"We suspect that the windmills that have come up near Sailana area in the last decade are disturbing the Kharmores who generally fly at the height of the windmills," he said, adding that the presence of Nilgais or large Indian antelopes might be the another cause. According to Gadikar, Kharmore is a very shy bird who prefers either flying away or hiding after sensing any unusual movement.
Chief Conservator of Forests (Ujjain Range), Ajay Kumar Yadav, has confirmed that no winged visitor has been spotted in the sanctuary so far. "Forest department will study the reasons with the help of experts to find out whether windmills and nilgais are acting as deterrents," he said.

A pelican in Nova Scotia? Unusual birds blown into Cape Breton by Dorian

Some rare birds have found their way to the Maritimes after Dorian blew them off course.
Alexandra Mae Jones, writer
Published Tuesday, September 17, 2019 11:08PM EDT
After a storm as big as Dorian, residents in Cape Breton probably expected to find a few strange things that had been blown in by the winds. But a pelican?
A large brown bird has been spotted strutting around Glace Bay wharf this past week, far from its usual tropical waters. Experts say the bird was probably as surprised to find itself in Atlantic Canada as the residents of Cape Breton were to see it -- it's thought that the bird was blown off course.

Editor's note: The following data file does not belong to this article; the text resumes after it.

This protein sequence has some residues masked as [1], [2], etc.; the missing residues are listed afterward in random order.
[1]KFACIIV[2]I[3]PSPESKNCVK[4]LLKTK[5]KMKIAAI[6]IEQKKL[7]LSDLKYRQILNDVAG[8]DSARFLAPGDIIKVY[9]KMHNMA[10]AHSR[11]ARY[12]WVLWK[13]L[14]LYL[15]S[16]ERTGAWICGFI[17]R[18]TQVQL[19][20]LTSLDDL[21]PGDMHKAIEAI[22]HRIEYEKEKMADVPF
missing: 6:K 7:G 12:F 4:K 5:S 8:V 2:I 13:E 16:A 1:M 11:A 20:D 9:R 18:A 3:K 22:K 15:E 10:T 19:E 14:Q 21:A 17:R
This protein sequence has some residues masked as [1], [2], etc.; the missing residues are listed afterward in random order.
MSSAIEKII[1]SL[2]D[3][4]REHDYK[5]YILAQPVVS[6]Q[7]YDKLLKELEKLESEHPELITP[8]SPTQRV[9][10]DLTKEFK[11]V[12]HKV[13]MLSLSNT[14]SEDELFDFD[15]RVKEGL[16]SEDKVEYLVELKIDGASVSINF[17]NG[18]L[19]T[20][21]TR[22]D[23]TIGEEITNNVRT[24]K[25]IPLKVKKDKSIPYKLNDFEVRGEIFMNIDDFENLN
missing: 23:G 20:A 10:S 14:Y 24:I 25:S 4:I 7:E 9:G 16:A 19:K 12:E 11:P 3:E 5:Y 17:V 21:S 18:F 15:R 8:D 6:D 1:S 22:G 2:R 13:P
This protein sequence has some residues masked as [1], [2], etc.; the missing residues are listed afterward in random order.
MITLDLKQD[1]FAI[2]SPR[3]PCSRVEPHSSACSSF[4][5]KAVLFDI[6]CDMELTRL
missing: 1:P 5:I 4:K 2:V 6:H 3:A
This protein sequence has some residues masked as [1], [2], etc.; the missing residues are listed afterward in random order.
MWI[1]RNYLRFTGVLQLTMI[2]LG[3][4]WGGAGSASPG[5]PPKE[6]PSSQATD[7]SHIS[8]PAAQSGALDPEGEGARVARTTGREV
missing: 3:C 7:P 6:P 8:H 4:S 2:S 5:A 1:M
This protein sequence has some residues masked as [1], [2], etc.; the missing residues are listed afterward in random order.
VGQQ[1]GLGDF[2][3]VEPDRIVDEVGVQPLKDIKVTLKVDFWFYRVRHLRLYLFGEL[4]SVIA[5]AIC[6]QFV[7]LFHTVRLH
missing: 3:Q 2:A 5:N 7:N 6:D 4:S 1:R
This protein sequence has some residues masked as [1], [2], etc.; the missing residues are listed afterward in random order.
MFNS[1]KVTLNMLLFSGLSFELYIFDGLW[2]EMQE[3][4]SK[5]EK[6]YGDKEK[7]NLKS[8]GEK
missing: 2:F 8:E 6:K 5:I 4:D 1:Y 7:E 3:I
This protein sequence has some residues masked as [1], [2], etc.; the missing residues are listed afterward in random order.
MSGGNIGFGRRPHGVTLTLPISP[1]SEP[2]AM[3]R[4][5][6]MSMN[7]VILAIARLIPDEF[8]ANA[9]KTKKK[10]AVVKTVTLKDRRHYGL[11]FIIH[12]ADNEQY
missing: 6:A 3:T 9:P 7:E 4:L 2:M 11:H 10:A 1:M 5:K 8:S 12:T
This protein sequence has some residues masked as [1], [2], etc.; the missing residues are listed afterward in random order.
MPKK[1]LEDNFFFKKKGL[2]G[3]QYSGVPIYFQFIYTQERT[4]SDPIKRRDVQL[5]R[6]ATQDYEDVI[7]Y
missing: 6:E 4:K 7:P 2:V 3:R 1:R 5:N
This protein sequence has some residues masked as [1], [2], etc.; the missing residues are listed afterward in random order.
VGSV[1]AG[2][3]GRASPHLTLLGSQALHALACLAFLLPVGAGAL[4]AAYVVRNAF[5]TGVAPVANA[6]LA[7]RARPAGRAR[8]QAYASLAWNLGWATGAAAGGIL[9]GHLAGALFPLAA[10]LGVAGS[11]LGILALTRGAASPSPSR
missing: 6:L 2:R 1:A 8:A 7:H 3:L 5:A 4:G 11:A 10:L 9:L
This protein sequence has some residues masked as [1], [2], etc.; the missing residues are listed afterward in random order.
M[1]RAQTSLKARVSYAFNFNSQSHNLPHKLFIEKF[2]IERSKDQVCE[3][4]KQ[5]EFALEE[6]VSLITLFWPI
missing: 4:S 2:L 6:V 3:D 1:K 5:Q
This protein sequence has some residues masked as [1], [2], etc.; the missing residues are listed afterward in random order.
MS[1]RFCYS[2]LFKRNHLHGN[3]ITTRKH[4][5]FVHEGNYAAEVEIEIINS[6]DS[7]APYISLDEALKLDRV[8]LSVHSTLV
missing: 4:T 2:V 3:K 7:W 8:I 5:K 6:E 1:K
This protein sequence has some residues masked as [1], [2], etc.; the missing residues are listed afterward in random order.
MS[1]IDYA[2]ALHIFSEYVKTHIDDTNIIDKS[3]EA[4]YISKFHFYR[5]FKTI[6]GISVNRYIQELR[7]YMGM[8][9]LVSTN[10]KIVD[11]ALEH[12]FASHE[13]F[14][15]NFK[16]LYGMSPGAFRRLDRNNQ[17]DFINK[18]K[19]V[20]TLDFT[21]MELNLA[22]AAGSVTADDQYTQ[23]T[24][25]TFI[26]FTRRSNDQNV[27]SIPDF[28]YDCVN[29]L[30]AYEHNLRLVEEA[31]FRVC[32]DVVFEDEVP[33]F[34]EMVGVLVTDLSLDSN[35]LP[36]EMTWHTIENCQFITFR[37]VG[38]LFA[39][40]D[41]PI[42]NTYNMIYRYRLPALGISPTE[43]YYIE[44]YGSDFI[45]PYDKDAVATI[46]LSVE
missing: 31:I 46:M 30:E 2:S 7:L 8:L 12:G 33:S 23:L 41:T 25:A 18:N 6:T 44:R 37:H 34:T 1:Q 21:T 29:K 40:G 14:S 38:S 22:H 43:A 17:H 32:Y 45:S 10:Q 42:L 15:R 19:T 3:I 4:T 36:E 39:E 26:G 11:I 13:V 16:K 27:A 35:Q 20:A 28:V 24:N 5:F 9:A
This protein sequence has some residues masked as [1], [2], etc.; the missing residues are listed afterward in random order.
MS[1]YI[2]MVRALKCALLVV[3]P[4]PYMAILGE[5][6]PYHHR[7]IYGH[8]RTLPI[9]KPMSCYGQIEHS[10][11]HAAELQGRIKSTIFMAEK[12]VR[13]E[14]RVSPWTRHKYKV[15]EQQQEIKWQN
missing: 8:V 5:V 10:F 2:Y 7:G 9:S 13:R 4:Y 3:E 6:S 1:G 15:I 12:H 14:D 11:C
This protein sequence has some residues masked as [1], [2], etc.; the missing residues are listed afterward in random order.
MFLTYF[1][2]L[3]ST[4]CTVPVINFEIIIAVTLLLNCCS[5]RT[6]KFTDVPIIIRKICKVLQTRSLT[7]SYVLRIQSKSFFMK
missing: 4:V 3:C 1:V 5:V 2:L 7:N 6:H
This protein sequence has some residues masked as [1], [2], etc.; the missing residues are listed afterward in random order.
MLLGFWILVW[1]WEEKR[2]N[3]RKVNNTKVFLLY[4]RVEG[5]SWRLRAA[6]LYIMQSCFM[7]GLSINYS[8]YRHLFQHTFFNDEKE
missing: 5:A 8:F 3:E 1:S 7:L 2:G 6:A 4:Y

The eye-catching bird has become a sensation in the area.
 “There’s been people coming here from as far as East Bay to take photos,” resident Dylan Yates told CTV News Atlantic. “It’s just not something you see every day.”
Jeannie Fraser snapped more than one photo of the bird, saying it was “pretty exciting to see, in spite of the fact that it shouldn’t have been here.”
If the pelican wasn’t actually aiming to set up camp in a Nova Scotia harbor, where was it aiming to go?
David McCorquodale, a biology professor at Cape Breton University and an avid bird watcher, said that the pelican was blown from the coast of the southern U.S., confirming that the storm was at fault for the bird’s massive displacement.
And the pelican wasn’t the only bird whose flight plan went through a drastic change due to storm winds.